I've been letting things settle, thinking things through. The three day "Ethical Protector" class from RGI was good. Important. As far as I know, no one else is doing this. Jack and his crew are aiming their program at rookies. Not everyone there was-- actually most weren't-- but this is stuff that lays a foundation for a career free from burn-out. And that's huge.
Pick any war and most values we shared with our enemies. Courage, sacrifice, dedication. There is always a code of honor in some form. Given that, can there be good guys? Bad guys?
There is a poster I have seen on line-- I don't have the rights to it so I won't post it-- of American soldiers in Afghanistan taking fire while Afghani villagers hide behind them. The caption says "Bad guys use human shields. Good guys are human shields." That simple.
Are there good reasons to fight? To go to war? Yes, but there are bad reasons as well. RGI has laid out what constitutes good and bad, and it is surprisingly objective.
Most of the instructors are former marines. A couple, including Jack, were instrumental in the development of the Marine Corps Martial Arts Program (MCMAP). But it's not a physical class. There are a few physical techniques that are simple. More confidence building, I think than practical. And two workouts that are killer if you want to push (running, squats with a human body, body drags and the like in soft sand...) But much of it was ethics, communication and stories.
One of the thoughts behind "Campfire Tales From Hell" was that there is an important piece missing from modern martial training. Not just martial arts, but police academy and BCT. And that is sitting around the fire, listening to stories from the old vets. They know things that can't be really taught, but sometimes in a story, you can understand. Hearing someone you admire talk about fear and pushing through means more than reading a clinical description of the Survival Stress Response. There are subtleties and sometimes just some weird crap (intent literally changing someone else's behavior, for instance) that can be hard to process if you think it is new and unique.
So that was one of the beautiful things about the program. The method. Exhaustion, education, skills, stories. For every sit down class there was a stand-up physical class to give a break. The physical started with uber-basics. How to stand, how to move and maintain orientation on a potential threat.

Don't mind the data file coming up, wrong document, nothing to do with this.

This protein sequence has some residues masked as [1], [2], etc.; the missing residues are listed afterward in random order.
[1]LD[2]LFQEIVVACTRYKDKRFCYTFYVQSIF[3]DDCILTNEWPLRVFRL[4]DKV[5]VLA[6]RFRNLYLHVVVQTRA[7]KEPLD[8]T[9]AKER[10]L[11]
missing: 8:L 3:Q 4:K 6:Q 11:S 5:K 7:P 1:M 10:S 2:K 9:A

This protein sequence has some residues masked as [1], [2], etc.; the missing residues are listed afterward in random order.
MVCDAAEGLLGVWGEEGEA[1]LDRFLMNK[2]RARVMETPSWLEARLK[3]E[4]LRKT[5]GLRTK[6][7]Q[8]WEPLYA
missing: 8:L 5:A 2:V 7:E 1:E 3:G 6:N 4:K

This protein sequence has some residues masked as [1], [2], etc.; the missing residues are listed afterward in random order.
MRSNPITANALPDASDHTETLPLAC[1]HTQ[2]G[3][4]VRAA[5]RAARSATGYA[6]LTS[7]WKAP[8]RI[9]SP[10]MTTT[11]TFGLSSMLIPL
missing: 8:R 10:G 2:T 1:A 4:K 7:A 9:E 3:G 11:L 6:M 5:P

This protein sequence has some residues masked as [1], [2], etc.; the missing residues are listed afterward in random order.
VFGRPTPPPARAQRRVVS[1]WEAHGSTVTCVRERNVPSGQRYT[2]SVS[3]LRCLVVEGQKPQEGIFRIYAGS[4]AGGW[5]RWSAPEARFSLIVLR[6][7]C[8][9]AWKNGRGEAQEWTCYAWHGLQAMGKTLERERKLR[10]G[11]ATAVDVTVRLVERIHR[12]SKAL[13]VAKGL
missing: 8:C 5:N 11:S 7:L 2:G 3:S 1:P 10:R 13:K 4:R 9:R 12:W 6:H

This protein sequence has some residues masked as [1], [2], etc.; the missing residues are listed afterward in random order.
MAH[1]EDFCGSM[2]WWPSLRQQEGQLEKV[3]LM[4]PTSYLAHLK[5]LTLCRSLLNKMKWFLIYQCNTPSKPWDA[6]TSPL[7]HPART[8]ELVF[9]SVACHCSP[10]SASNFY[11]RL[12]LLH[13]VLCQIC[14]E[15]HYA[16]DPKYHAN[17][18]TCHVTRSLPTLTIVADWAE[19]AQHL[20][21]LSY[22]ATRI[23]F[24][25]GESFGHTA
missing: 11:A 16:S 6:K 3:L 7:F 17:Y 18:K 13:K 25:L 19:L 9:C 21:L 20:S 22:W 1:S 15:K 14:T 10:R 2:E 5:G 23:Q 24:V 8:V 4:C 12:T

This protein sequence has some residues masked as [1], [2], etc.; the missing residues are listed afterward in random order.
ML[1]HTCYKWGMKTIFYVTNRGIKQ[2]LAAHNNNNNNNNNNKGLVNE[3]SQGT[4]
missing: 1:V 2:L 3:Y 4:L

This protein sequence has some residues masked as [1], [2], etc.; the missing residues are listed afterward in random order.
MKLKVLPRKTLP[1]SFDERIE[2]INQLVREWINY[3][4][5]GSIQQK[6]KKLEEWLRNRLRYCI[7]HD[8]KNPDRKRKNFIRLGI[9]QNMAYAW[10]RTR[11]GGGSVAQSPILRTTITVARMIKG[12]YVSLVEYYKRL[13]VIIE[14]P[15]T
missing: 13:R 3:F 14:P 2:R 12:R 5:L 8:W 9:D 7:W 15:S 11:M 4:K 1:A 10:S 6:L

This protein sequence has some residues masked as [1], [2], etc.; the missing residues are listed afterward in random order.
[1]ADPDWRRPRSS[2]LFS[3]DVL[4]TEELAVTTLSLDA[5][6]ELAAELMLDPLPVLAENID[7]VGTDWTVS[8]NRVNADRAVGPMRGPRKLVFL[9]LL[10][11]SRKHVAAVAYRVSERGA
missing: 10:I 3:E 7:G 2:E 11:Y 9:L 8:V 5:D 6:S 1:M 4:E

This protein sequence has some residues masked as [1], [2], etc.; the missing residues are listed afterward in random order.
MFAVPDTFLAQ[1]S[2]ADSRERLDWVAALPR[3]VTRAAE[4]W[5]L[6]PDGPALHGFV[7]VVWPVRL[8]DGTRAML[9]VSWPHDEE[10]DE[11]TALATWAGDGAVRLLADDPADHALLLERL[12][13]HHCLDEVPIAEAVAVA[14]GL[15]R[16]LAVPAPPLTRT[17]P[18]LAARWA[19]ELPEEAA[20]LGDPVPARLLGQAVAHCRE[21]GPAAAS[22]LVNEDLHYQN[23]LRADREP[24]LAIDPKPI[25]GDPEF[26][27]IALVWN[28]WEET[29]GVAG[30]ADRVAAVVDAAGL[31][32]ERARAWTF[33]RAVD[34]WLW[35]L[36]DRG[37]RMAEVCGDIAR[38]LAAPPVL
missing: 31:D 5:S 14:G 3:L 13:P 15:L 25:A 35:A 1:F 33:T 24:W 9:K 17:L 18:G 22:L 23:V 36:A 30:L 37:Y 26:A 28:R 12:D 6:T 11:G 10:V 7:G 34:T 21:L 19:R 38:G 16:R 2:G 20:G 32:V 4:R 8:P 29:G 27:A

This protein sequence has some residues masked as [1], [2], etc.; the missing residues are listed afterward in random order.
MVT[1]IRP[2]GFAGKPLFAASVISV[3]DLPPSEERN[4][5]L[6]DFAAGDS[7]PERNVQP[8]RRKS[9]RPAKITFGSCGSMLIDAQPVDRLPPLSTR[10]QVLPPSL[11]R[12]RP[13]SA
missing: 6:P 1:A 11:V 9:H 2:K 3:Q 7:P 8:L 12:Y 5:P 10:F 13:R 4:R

The lessons were about ethics, respect and communication. Communication with the emotionally disturbed was taught by a Registered Nurse. General communication was taught be a retired NYPD officer who spent a lot of years in anti-crime. That man could talk.
The ethics part is unique, though. Powerful.
I've always been one of the good guys. There is a huge amount of psychic armor in that. But it is sometimes risky and dangerous. Not in the 'running towards danger' sense (although clearly that) but also in the, "I would rather quit this job than follow that order-- do I have the skills to take care of my family if I walk away?" sense. That gets harder if you have doubts that your idea of 'good' is any better than the person giving you the order. In retrospect, my instincts were dead-on. But now I have the words to explain why.
And that is the reverse of one of Jack's observations. Being the good guys, with an ability to explain beyond doubt why you were the good guys is powerful armor against PTSD. And if you fail to live up to that standard, you know what you did wrong and what you must become and how you must atone in order to regain your balance. As such, it is less a matter of teaching ethics than of clarifying them.
There are some language issues here. In "Facing Violence" I used a model taught long ago at the police academy: Beliefs-Values-Morals-Ethics.
Beliefs are the things you hold to be true.
Values are your subjective preference in true things.
Morals are the squishy general feeling of right and wrong derived from your values.
Ethics are your attempts to codify (rules and laws) your morals.
In the RGI lexicon, ethics means something different. Morals are right and wrong. Ethics are morals in action. If you know something is wrong, you are moral. If you have the balls to do something about it, you are ethical.
Both work for me.
Last thing-- There were a few areas where the training lost me. And it was just me, monitoring the other students it was some of the most powerful aspects for them.
Some of the stories were convincers, and I walked in already convinced that ethics has always been a part of my jobs and life. There is a qualitative difference going into a fight as a good guy versus a bad guy. So I drifted on those.
And pure exertion as a team-builder doesn't work for me anymore. Twenty years ago, yeah. Now it's just pain with strangers. Not the first time, won't be the last. Danger still works for team building.
I can quibble. Is the ethical underpinning innate or taught? My opinion likely differs from Jack's crew, but it matters very little. I think ConCom is better for that part... blah blah blah.
But this is important stuff.
Common sense and self defense - Common sense and self-defense, some thoughts on these two topics. The post Common sense and self defense appeared first on Wim Demeere's Blog. Related po...
19 hours ago